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Dictionary<TKey, TValue>.IDictionary.GetEnumerator Method

Namespace:  System.Collections.Generic
Assembly:  mscorlib (in mscorlib.dll)

IDictionaryEnumerator IDictionary.GetEnumerator()



For purposes of enumeration, each item is a KeyValuePair<TKey, TValue> structure representing a value and its key.

The foreach statement of the C# language (for each in C++, For Each in Visual Basic) hides the complexity of enumerators. Therefore, using foreach is recommended, instead of directly manipulating the enumerator.

Enumerators can be used to read the data in the collection, but they cannot be used to modify the underlying collection.

Initially, the enumerator is positioned before the first element in the collection. The Reset method also brings the enumerator back to this position. At this position, the Entry property is undefined. Therefore, you must call the MoveNext method to advance the enumerator to the first element of the collection before reading the value of Entry.

The Entry property returns the same element until either the MoveNext or Reset method is called. MoveNext sets Entry to the next element.

If MoveNext passes the end of the collection, the enumerator is positioned after the last element in the collection and MoveNext returns false. When the enumerator is at this position, subsequent calls to MoveNext also return false. If the last call to MoveNext returned false, Entry is undefined. To set Entry to the first element of the collection again, you can call Reset followed by MoveNext.

An enumerator remains valid as long as the collection remains unchanged. If changes are made to the collection, such as adding, modifying, or deleting elements, the enumerator is irrecoverably invalidated and its behavior is undefined.

The enumerator does not have exclusive access to the collection; therefore, enumerating through a collection is intrinsically not a thread-safe procedure. To guarantee thread safety during enumeration, you can lock the collection during the entire enumeration. To allow the collection to be accessed by multiple threads for reading and writing, you must implement your own synchronization.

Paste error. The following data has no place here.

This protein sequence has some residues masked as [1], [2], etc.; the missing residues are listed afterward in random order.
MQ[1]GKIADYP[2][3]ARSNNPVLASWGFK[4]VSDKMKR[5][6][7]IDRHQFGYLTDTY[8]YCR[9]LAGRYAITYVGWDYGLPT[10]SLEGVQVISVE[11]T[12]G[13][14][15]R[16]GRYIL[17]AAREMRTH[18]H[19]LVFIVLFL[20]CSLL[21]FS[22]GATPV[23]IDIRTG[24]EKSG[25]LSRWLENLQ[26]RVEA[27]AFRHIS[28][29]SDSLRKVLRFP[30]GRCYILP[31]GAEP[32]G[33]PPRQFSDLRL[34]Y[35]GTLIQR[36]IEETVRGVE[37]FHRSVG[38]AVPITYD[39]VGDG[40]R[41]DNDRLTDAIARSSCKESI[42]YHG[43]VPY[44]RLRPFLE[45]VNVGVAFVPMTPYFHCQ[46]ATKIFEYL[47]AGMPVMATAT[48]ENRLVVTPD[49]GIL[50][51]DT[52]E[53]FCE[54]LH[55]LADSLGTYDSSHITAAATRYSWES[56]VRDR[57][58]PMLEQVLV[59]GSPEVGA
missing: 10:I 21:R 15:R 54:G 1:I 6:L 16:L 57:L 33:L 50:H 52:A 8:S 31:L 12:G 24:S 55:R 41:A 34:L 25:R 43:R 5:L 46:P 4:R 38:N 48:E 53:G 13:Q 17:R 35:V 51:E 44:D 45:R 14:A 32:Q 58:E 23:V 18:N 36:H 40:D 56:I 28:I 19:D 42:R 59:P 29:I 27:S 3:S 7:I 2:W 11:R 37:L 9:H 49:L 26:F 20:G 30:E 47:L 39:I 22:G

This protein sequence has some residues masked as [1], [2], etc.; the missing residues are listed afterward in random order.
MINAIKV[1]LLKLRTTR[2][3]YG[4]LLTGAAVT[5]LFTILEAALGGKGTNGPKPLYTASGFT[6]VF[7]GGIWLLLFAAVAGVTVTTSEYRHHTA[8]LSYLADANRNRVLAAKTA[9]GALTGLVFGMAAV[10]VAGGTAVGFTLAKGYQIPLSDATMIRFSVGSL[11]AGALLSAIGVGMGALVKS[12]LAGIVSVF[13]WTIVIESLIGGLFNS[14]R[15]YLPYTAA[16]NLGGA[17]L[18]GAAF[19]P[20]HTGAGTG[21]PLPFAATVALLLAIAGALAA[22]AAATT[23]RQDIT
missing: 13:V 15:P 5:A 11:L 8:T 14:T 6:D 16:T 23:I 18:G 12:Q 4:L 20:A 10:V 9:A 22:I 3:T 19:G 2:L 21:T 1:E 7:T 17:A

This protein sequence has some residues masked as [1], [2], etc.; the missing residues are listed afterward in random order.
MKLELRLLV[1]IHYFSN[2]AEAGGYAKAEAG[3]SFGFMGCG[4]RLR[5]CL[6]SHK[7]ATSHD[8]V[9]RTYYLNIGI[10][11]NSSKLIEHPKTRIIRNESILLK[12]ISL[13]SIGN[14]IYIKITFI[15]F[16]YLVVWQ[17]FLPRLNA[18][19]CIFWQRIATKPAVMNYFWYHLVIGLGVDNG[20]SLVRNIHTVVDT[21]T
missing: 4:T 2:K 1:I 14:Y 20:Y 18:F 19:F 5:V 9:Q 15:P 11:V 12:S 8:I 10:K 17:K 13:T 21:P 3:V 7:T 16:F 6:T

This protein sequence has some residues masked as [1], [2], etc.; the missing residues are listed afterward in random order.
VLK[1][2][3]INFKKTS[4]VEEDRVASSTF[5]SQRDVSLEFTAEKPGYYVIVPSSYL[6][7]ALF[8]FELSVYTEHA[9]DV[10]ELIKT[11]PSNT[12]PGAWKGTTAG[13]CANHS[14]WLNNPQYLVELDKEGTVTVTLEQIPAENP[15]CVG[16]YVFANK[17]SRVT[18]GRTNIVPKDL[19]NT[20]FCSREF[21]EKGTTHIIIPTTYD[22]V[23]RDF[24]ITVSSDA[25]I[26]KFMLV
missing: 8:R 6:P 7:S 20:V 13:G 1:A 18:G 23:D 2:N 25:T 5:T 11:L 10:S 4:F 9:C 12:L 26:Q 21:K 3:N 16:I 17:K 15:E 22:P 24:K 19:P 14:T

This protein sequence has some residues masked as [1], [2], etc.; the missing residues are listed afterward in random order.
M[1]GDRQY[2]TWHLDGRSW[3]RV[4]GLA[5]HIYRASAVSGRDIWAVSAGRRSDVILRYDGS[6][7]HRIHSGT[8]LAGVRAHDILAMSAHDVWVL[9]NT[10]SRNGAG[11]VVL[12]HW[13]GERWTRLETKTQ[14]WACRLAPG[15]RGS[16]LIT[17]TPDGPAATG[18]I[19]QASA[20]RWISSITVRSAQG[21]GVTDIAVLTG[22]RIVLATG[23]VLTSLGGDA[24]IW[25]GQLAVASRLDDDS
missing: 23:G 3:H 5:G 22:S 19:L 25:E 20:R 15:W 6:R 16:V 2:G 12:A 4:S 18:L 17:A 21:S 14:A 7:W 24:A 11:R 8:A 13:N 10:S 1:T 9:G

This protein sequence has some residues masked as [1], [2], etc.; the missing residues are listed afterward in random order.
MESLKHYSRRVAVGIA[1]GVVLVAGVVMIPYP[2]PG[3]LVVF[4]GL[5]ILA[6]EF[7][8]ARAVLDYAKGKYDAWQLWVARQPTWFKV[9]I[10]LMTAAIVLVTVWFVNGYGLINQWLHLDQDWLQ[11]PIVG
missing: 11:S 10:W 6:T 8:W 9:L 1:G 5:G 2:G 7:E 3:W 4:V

Default implementations of collections in the System.Collections.Generic namespace are not synchronized.

This method is an O(1) operation.

The following code example shows how to enumerate the key/value pairs in the dictionary by using the foreach statement (For Each in Visual Basic, for each in C++), which hides the use of the enumerator. In particular, note that the enumerator for the System.Collections.IDictionary interface returns DictionaryEntry objects rather than KeyValuePair<TKey, TValue> objects.

The code example is part of a larger example, including output, provided for the IDictionary.Add method.

using System;
using System.Collections;
using System.Collections.Generic;

public class Example
    public static void Main()
        // Create a new dictionary of strings, with string keys,
        // and access it using the IDictionary interface.
        IDictionary openWith = new Dictionary<string, string>();

        // Add some elements to the dictionary. There are no 
        // duplicate keys, but some of the values are duplicates.
        // IDictionary.Add throws an exception if incorrect types
        // are supplied for key or value.
        openWith.Add("txt", "notepad.exe");
        openWith.Add("bmp", "paint.exe");
        openWith.Add("dib", "paint.exe");
        openWith.Add("rtf", "wordpad.exe");


// When you use foreach to enumerate dictionary elements
// with the IDictionary interface, the elements are retrieved
// as DictionaryEntry objects instead of KeyValuePair objects.
foreach( DictionaryEntry de in openWith )
    Console.WriteLine("Key = {0}, Value = {1}", 
        de.Key, de.Value);



.NET Framework

Supported in: 4, 3.5, 3.0, 2.0

.NET Framework Client Profile

Supported in: 4, 3.5 SP1

Windows 7, Windows Vista SP1 or later, Windows XP SP3, Windows XP SP2 x64 Edition, Windows Server 2008 (Server Core not supported), Windows Server 2008 R2 (Server Core supported with SP1 or later), Windows Server 2003 SP2

The .NET Framework does not support all versions of every platform. For a list of the supported versions, see .NET Framework System Requirements.